This year, you won’t be able to miss Alicia Vikander. The Swedish actress has no fewer than nine films coming out this year, including Guy Ritchie’s The Man From U.N.C.L.E. and next month’s fantasy adventure Seventh Son co-starring Julianne Moore. Her latest release is sci-fi thriller Ex Machina, the directorial debut from novelist/screenwriter Alex Garland (The Beach, 28 Days Later), in which 26-year-old Vikander plays a sentient robot named Ava.
Ava has been built to pass the so-called “Turing test” by exhibiting behaviour indistinguishable from that of a human, so her inventor Nathan (Oscar Isaac) recruits a bright spark computer coder called Caleb (Domhnall Gleeson) to assess just how realistic his creation is. Caleb is instantly impressed by Ava, who’s incredibly lifelike and hyper-intelligent, but events take several dark turns when he realises that life isn’t quite as it seems inside the high-security bunker that Nathan and Ava call home. Vikander spoke to NME about the film’s “thrilling, scary undercurrent”, the four hours in make-up every day it took to transform her into Ava, and how she feels about a potential Ex Machina sequel.
You’ve said in previous interviews that you really wanted to play Ava in this film – what made the role so attractive to you?
“I think I can go so far as to say it’s one of the best scripts I’ve read – maybe the best. [Alex Garland] is an amazing writer. I got the script and I was just sucked into it, I couldn’t stop turning the page. The script didn’t have a lot of stage directions – it was all about the subtext in these long dialogue scenes. I haven’t played a robot before and in a way it was a clean sheet trying to create this character. Initially I didn’t know what she looked like, or how she moved and talked, because that wasn’t really on the page. But my imagination started kicking in as soon as I read it.”
As you were playing her, did you make your own value judgment on how “human” Ava is?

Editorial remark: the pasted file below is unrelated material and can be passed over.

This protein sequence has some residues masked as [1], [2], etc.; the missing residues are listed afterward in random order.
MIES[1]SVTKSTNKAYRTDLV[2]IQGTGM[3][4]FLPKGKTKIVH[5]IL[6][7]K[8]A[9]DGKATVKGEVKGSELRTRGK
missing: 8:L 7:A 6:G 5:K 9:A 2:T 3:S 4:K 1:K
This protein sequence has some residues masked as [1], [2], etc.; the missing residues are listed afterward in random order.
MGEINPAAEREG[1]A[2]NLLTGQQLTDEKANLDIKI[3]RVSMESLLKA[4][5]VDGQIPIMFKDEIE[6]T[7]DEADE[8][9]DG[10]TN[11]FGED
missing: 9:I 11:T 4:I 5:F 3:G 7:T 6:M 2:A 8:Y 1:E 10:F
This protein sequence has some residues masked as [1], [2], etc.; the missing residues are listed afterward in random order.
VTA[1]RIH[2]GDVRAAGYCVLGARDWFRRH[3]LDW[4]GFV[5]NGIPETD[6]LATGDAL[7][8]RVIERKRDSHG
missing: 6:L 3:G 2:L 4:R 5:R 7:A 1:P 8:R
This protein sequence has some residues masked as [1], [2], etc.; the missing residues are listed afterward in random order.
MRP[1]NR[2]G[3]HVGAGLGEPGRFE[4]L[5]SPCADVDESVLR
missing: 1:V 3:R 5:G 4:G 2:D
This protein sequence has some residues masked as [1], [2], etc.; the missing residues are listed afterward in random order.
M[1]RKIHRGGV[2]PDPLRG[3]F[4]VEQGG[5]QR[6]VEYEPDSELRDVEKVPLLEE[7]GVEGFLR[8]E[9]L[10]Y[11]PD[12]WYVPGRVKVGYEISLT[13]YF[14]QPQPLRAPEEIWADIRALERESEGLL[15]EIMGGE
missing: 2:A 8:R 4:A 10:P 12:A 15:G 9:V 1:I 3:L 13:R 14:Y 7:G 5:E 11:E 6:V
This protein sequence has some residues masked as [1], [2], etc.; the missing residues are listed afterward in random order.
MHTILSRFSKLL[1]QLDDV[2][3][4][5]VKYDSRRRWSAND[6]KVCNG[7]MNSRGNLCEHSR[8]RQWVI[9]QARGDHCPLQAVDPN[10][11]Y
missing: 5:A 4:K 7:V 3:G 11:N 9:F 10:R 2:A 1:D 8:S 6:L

“I think I changed my view on it at different points in making the film. I won’t tell you what I think I decided to go for in the end. I don’t think Alex knows that and I don’t think you need to know! That’s part of the greatness of the film. It’s very fun being in a film where everyone’s reaction to the ending is very different and people have such different views upon my character.”
I found Ava overwhelmingly sad – but in a quiet, just-under-the-surface kind of way.
“I don’t think I played her sad, so that’s interesting. I think maybe you read Ava as sad because you know she’s a thing trapped. You see her as a human. If you believe she has consciousness, then you see a conscious being that’s trapped in a box.”
Alex has said that he thinks your ballet background helped with the way you portrayed Ava’s movement. Do you agree?
“I mean, of course. But Alex didn’t tell me exactly how to make Ava – he really just came in and let me find her, which was an amazing opportunity. He explained that Ava’s maker has made her in the belief that she will probably be good enough to pass the [Turing] test, so I liked the idea of trying to make her as human as possible, and then from that finding the ‘off beats’, the hiccups, that would make people suddenly question her not being human. I also liked the idea of conveying her physicality – because her maker has obviously aimed for perfection, I tried to make her movement and speech as perfect as possible. Weirdly enough, that made her feel more robotic, because flaws and inconsistency is something we consider very human.”
Was it a shock when you first saw Ava on screen – your face on a robot’s body?
“Yes! But I knew what she was going to look like because I’d seen visuals before. Domhnall [Gleeson, co-star] and I carried round pictures on set as a reminder of what she was going to look like. But the head you see in the film is what my head looked like in filming. I spent four hours in make-up every morning having them create Ava’s bald skull and build her forehead on top of my head.”
Was it an intense filming process?
“It was intense in the sense of the film featuring very intense scenes, but what was amazing is that I’ve never been on such a calm set in my life. People have asked me what it was like working with a first-time director, but it didn’t feel like that because Alex has been on so many films behind-the-scenes and he really knows his work. He said that although there’s a thrilling, scary undercurrent to the film, the energy in those scenes is very calm, and he wouldn’t be able to capture that on screen if he didn’t have that same calm feeling on set.”
If I’ve got it right, you have eight films coming out this year…
Does that feel overwhelming?
“Um… no, I don’t think about it. It’s been two and a half years since I did Anna Karenina and I almost haven’t had a week off since. I jammed those nine films into a period of two-and-a-half to three years, and it’s just a coincidence that they’re all coming out now – some of them have been faster in post [production] than others. I was quite new to the industry before I made these nine films and it’s been great being able to learn my craft away from the public eye. But now I’m just really excited to see these films finally get an audience.”
Finally, would you be interested in making some kind of Ex Machina sequel or spin-off?
“That’s up to Alex – that’s an Alex question. But I’d be up for working with Alex again, any time.”
Ex Machina opens in cinemas on January 21.